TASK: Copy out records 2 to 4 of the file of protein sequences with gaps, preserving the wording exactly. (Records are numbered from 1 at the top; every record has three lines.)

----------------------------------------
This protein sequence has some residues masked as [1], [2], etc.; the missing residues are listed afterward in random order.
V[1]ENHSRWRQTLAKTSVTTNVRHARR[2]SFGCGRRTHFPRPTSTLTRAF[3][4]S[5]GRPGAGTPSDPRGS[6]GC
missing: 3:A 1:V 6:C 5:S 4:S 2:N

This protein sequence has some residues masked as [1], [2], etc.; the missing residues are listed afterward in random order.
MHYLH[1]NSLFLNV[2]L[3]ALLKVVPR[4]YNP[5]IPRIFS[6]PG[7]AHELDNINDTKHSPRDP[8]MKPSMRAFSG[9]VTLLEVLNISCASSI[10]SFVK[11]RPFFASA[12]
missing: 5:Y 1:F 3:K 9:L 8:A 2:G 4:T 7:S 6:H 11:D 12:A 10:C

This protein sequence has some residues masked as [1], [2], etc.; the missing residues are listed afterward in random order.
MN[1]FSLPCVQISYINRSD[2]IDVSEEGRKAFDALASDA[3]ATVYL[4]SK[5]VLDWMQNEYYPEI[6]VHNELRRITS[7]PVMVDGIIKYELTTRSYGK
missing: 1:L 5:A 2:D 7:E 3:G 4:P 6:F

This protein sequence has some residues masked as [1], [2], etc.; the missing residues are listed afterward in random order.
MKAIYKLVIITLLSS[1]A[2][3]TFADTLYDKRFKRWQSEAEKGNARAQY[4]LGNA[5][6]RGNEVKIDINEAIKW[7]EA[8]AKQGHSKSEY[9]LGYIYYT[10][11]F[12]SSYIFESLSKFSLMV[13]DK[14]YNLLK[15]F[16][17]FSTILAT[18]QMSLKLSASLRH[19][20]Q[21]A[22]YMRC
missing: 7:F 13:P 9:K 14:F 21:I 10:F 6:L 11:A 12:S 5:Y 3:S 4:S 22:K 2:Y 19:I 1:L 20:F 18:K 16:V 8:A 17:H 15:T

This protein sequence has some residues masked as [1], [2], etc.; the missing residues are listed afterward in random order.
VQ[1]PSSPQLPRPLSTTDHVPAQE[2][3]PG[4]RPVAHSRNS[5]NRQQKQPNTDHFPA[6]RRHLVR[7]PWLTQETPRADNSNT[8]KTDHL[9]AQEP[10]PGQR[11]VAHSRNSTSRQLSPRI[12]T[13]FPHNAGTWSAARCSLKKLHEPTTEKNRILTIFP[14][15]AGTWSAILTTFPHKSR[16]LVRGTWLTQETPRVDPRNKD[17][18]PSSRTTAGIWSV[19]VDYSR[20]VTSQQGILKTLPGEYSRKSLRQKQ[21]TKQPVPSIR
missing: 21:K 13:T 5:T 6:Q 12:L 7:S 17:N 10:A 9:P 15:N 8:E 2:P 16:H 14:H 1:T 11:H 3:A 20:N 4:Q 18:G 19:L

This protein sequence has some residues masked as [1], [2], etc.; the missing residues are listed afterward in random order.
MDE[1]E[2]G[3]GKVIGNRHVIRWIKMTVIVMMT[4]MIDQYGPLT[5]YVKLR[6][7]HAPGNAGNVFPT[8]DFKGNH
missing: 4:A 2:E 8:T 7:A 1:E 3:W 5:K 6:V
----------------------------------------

This protein sequence has some residues masked as [1], [2], etc.; the missing residues are listed afterward in random order.
MHYLH[1]NSLFLNV[2]L[3]ALLKVVPR[4]YNP[5]IPRIFS[6]PG[7]AHELDNINDTKHSPRDP[8]MKPSMRAFSG[9]VTLLEVLNISCASSI[10]SFVK[11]RPFFASA[12]
missing: 5:Y 1:F 3:K 9:L 8:A 2:G 4:T 7:S 6:H 11:D 12:A 10:C

This protein sequence has some residues masked as [1], [2], etc.; the missing residues are listed afterward in random order.
MN[1]FSLPCVQISYINRSD[2]IDVSEEGRKAFDALASDA[3]ATVYL[4]SK[5]VLDWMQNEYYPEI[6]VHNELRRITS[7]PVMVDGIIKYELTTRSYGK
missing: 1:L 5:A 2:D 7:E 3:G 4:P 6:F

This protein sequence has some residues masked as [1], [2], etc.; the missing residues are listed afterward in random order.
MKAIYKLVIITLLSS[1]A[2][3]TFADTLYDKRFKRWQSEAEKGNARAQY[4]LGNA[5][6]RGNEVKIDINEAIKW[7]EA[8]AKQGHSKSEY[9]LGYIYYT[10][11]F[12]SSYIFESLSKFSLMV[13]DK[14]YNLLK[15]F[16][17]FSTILAT[18]QMSLKLSASLRH[19][20]Q[21]A[22]YMRC
missing: 7:F 13:P 9:K 14:F 21:I 10:F 6:L 11:A 12:S 5:Y 3:S 4:S 22:K 2:Y 19:I 1:L 20:F 18:K 16:V 8:A 17:H 15:T